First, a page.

01 March 2019
DUP Leader Arlene Foster MLA met with the Secretary of State for Northern Ireland on Friday morning.
The Party’s MEP Diane Dodds also attended the meeting where they discussed the Sinn Fein boycott of devolution as well as the need to address the legacy of the Troubles.
Speaking after the meeting Mrs Foster said,
“Four of the five main parties want to see devolution restored. Sinn Fein stands as the blockage. This decision is hurting people as reforms in our schools and hospitals are stalled over Sinn Fein’s insistence on Irish language legislation.
We will work with all parties to restore the Executive. We reminded the Secretary of State that Sinn Fein alone has set pre-conditions.
Whilst Sinn Fein complains from the side-lines, the DUP will continue to deliver for Northern Ireland through Westminster. I want to see budgets set in Stormont but I’m delighted we were able to make a compelling case to the Chancellor for an extra £140m for immediate pressures such as waiting lists. This is new money and above the £330m also allocated yesterday as part of our C&S deal.”
Turning to legacy Mrs Foster said,
“In 1998 victims were ignored and terrorist prisoners were placated. It was the central reason I opposed the Belfast Agreement. I have urged the Secretary of State to address this.
The Victims Strategy published in 2001 by the then OFMDFM used a victim definition that made no distinction between innocent victim and terrorist. This definition was then placed in law in the Victims and Survivors ( Northern Ireland) Order 2006. The DUP opposed this.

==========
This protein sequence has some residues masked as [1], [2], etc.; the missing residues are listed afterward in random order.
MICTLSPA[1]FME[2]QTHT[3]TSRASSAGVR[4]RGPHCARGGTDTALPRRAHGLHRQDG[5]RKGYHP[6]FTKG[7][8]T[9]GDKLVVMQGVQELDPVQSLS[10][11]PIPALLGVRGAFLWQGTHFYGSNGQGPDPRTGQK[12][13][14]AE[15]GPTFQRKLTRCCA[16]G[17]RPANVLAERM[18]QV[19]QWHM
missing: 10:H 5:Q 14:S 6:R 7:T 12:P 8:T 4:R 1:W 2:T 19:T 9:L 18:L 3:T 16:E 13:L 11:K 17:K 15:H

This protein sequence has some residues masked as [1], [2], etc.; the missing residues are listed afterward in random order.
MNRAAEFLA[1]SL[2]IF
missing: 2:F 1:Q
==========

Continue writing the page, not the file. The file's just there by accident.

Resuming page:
The 2006 definition of a victim and survivor is indefensible. There is a clear distinction in law between a terrorist perpetrator and their innocent victim. To equate the two is morally indefensible. A perpetrator of an unlawful act cannot at the same time be a victim of the act they have perpetrated.
Innocent victims universally oppose the current definition of a victim and place it as a top priority to change. It is an incredible hurt and insult to victims’ families for their loved one to be placed in the same category as terrorist perpetrators.
The Government should bring forward plans now for a new UK-wide definition of a victim with a clear distinction between perpetrator and victim. We believe this could improve the existing climate and context and offer the best prospect of new legacy bodies proving successful.
Anyone who broke the law during the Troubles should be held accountable and brought to justice. No one should be above the law. The legacy process must be balanced and fair. There should be no hierarchy of cases. Everyone has an equal right to justice.”